Watching the money flow in kickback scheme using Arkansas surplus | Arkansas Blog

Watching the money flow in kickback scheme using Arkansas surplus


As a service to the Arkansas lobbying industry, I'll save them a few dollars and post the information filed yesterday in federal court in Springdale containing the basis for former state Rep. Eddie Cooper's guilty plea of to participating in a scheme to illegally tap money paid to a giant health care nonprofit for lobbying expenses and kickbacks.

The long and short is that a nonprofit incorporated in Missouri took in more than $900 MILLION from 2008 to 2016 (yes, nearly a billion) in federal and state money to provide various mental health and medical services in four states including Arkansas. Officials of that company then schemed to dole out hundreds of thousands in campaign contributions prohibited by federal tax law, in lobbying expenses prohibited by federal tax law and in kickbacks to legislators such as Cooper. The information noted that campaign contributions often were handed out personally to politicians, to be sure the source imprinted on them.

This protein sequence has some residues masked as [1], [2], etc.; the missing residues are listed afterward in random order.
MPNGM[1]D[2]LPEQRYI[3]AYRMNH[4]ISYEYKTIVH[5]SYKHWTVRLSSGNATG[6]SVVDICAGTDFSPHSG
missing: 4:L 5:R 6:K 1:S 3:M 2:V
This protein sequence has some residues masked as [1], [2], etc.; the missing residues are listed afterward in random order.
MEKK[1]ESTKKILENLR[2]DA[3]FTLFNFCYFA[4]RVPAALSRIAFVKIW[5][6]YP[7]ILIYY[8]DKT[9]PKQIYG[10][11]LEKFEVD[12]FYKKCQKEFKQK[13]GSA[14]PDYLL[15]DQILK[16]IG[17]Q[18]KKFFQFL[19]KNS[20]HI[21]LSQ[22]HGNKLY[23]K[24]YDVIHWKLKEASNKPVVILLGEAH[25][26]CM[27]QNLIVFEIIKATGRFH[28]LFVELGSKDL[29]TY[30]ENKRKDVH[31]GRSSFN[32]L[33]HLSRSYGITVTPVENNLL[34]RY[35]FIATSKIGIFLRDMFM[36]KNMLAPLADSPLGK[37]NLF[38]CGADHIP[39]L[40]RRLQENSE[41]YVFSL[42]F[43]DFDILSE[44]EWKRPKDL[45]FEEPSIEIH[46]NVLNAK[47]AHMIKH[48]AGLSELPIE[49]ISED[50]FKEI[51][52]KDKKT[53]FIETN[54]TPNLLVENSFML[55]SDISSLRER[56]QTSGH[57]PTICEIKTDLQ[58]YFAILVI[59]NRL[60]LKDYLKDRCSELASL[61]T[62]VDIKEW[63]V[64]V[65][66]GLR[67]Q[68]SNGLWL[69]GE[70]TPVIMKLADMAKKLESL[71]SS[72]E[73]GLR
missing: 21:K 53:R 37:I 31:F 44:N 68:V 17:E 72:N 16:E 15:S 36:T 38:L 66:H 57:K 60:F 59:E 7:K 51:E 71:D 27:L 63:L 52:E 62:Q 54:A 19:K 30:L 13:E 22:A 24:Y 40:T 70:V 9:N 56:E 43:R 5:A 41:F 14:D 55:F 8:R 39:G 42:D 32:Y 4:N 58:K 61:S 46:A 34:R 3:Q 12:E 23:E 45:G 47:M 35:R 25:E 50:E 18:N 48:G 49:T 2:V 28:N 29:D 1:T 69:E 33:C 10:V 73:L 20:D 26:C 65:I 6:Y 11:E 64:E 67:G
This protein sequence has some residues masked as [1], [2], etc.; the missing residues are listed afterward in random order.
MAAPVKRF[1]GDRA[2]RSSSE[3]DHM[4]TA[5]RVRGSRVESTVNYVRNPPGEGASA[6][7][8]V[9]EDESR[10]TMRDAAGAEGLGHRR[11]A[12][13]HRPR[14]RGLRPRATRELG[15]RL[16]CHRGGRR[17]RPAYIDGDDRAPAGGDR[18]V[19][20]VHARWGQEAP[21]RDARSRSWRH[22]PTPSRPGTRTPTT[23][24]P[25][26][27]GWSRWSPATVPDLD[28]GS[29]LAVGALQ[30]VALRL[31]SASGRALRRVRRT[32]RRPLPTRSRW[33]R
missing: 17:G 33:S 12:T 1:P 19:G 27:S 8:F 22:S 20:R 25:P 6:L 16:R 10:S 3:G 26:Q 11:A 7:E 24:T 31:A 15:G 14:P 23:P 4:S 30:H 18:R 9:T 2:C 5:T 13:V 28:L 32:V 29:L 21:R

All has NOT been revealed. Though it's easy enough to trace the unnamed co-conspirators to jobs they held, some references to how they enlisted other legislators and lobbyists in work on Medicaid-related legislation at least raises the suspicion that others might have received ill-gotten money, too. Cooper is the fourth legislator to be accused of profiting from General Improvement Fund money directed to nonprofits.  GIF is the state surplus slush fund ruled unconstitutional last year. He joins fomer Republican legislators, Micah Neal and Jake Files, who've pleaded guilty, and Jon Woods, who's awaiting trial.

The details include quotes from e-mails about targeting GIF money and about divvying up money diverted for lobbying.

Follow the dots, Capitol insiders, in the full federal information.

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